SMSF Basics – What is a Self-Managed Super Fund (SMSF) and what types or structures do they have?

SMSF Basics – What is a Self-Managed Super Fund (SMSF) and what types or structures do they have?

SMSF Basics – What is a Self-Managed Super Fund (SMSF) and what types or structures do they have?

Self-Managed Super Funds (SMSF) are Regulated by an Act of Parliament, have different types or structure, are a special Trust (like the major corporate super funds) and are governed by the Sole Purpose Test.

An SMSF is created under the “SIS” Act whose full name is – Superannuation Industry (Supervision) Act 1993 (or “SISA”) and can be in two main forms

       Multiple member SMSF

      2- 4 members

       Single member SMSF – 2 possibilities

      2 trustees (you and one other non-employee)

      Or have a Corporate trustee with you as sole director

NO member can be an employee of another (unless family)

NO Trustee can be paid for services

An important part of the law is to recognize and abide by the “Sole Purpose Test” – that an SMSF is established  to pay Retirement Benefits – the purpose of this is to ensure the super assets/money are preserved and protected for retirement, and in the meantime both managed and invested wisely.

This means there are some restrictions on investments in related party assets, assets that can be acquired from related parties, and restrictions on personal use of fund assets.

The difference between a self-managed superannuation fund and other types of superannuation funds is that members are also trustees, or they are directors of a corporate trustee. This means they control the investments of the fund, the payment of their benefits and are ultimately responsible for the ongoing compliance of the fund.

There are two main different types of SMSFs, based on structure, that is, whether there will be a corporate (special super company) or individual trustees. Another difference is the number of trustees, single member or multiple, up to four trustees/members.

Corporate Trustee:

§  Four or less members

§  Each member also a director of the company who is the trustee itself

§  No member an employee of another member unless related

§  Corporate trustee, nor any director is paid for services related to the fund

Individual Trustee:

§  Four or less members

§  Each member is a trustee

§  No member an employee of another member unless related

§  No trustee is paid for services related to the fund

Single Member Funds come in Two Forms:

§  With corporate trustee, member must be sole director of the corporate trustee, or one of two directors either related or not an employee of each other

§  Two individual trustees, one a member and the other either related or any other person who does not employ them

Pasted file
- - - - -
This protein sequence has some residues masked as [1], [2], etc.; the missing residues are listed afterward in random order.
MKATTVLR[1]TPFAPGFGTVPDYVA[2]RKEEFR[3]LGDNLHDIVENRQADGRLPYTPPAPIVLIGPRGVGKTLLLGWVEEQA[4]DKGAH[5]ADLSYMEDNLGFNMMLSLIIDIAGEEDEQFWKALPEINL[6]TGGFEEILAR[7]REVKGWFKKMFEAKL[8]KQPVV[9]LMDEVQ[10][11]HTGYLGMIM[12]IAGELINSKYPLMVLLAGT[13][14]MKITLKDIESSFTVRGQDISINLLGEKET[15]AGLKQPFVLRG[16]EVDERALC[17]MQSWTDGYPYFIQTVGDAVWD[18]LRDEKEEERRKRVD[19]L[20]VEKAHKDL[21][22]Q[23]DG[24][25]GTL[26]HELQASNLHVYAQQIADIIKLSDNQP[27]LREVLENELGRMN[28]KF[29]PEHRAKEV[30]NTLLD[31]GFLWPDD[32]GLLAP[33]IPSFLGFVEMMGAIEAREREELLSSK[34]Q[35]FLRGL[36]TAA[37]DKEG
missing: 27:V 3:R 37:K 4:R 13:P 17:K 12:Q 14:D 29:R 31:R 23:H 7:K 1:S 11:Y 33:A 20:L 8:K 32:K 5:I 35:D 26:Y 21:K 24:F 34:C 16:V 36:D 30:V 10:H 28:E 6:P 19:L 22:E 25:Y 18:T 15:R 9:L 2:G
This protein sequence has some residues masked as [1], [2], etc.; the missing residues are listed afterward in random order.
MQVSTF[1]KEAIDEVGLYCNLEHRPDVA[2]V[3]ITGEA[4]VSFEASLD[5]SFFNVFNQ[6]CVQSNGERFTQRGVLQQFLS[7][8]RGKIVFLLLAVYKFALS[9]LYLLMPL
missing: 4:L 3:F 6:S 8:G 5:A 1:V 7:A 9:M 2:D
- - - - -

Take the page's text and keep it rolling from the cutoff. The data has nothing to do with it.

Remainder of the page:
See ATO: Setting up a self-managed super fund - or NAT 71923 Pg 6-7

Interested to know what self-managed super (SMSF) is all about, and if it is for you? Come to a FREE seminar with bonuses every month  Self Managed Super Fund Roadmap (all you need to know) for the next monthly event, see 1 SMSF – FREE Seminars or call us 0407 361 596

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Masterclass SMSF – What is In-Specie Transfer, does Capital Gains Tax apply, and what other issues apply to SMSFs?

What is In-Specie Transfer, does Capital Gains Tax apply, and what other issues apply to SMSFs?

What is In-Specie Transfer, does Capital Gains Tax apply, and what other issues apply to SMSFs?

The word “In-specie refers to “non-cash” and Capital Gains tax will apply as well as several other issues that apply to Self-Managed super (SMSF) including certain restrictions when transferring assets that are non-cash into Self-Managed Super Funds (SMSFs). Generally an SMSF cannot acquire some assets from related parties, whether purchased or contributed in-specie. This includes residential or investment property, life insurance policies, units in widely-held trusts, bank notes, coins and collectables. But the exceptions are business property and listed securities (shares). We explain this further in our SMSF Roadmap seminar. There are Benefits and there are Issues to watch though -

The Benefits of In-Specie Transfer to your SMSF –

Tax Benefits

Owning assets within superannuation are significant and extremely appealing in accumulation and then particularly once a member moves into pension phase as in the table below.

  Non Super Super Accumulation Super Pension
Maximum tax on earnings (Marginal Rate) 45% plus Medicare 15% 0%
Maximum CGT (assets held < 12 months) 45% plus Medicare 15% 0%
Maximum CGT (assets held > 12 months) 22.5% plus Medicare 10% 0%

Centrelink Benefits

Before reaching pension age, superannuation accumulation funds are exempt from the Centrelink asset and income tests. Therefore, transfer of direct shares from an individual’s name into a superannuation accumulation account may result in additional Centrelink entitlements.